Event type: Panel
Date: Monday 4 June 2018
Time: 6 - 7.30pm
Venue: Law School Foyer, Level 2, Sydney Law School (F10), Eastern Avenue
Cost: Free and open to all with online registrations required
Register for this event
Climate change has the potential to significantly accelerate inequality. Low income and precariously employed Australians tend to live and work in areas more susceptible to temperature extremes, and in buildings less able to withstand them. They are less able to afford the cost of energy required for airconditioning, have less access to public green space, shaded recreation areas, pools and schools with facilities for learning in extreme weather.
At the same time, rising inequality in Australia is making it harder to tackle climate change. Elites in highly unequal societies pollute more, waste more water, emit more carbon dioxide, and produce and consume more products that are designed not to last. Highly unequal societies are less democratically responsive, and are more likely to accept climate change ‘solutions’ that are premised on the privatisation of ‘liveable space’.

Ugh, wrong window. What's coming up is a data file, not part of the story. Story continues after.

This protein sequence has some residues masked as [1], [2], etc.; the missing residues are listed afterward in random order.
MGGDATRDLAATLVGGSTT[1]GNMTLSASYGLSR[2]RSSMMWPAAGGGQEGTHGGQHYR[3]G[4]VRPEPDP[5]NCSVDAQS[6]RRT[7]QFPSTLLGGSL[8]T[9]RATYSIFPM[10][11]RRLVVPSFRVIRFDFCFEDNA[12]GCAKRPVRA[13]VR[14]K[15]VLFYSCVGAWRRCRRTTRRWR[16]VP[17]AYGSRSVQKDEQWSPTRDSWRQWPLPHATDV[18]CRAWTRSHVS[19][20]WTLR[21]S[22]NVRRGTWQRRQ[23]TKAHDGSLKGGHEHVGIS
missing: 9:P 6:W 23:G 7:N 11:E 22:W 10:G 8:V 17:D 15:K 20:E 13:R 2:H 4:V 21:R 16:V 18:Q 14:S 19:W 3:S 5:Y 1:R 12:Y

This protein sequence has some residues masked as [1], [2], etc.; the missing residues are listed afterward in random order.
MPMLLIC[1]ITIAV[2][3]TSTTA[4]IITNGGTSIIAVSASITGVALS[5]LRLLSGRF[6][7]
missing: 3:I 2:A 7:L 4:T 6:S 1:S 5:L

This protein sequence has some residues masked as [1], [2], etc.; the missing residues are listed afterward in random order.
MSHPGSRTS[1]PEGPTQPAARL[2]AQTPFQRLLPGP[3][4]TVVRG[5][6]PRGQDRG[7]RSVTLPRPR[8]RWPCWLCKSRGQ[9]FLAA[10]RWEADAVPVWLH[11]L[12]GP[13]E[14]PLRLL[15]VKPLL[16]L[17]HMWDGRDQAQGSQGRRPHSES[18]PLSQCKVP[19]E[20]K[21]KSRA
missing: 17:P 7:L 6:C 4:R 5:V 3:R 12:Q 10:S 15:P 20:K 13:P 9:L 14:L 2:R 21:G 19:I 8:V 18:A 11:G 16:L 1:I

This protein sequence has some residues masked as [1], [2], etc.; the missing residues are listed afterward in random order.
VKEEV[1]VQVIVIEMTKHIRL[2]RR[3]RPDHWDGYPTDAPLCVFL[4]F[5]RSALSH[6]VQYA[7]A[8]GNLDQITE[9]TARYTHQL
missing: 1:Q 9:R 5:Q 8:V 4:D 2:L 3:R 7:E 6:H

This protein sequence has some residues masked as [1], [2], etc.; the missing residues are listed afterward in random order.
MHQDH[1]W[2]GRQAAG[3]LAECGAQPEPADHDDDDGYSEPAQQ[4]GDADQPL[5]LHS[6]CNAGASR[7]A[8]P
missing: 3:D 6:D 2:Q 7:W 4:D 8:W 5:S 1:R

This event is part two of the Living in a Warming World series convened by Dr Frances Flanagan.
Monday 7 May
There are many dimensions to spatial inequality in Australia. This seminar will probe the uneven distribution of the country’s economic and environmental resources, with a particular focus on cities.
Tuesday 8 May
A closer look at how philosophy, marine geoscience, art, and literature explore different ways of knowing the sea, and how they might inform one another in the future.
Tuesday 14 August
They dazzle us, terrify us, nourish us, and fascinate us. They can seem utterly otherworldly, and yet they’re among the more ancient species to inhabit earth. And because of rising ocean temperatures, they are moving.
Each month we'll send you details about upcoming events, and a selection of podcasts.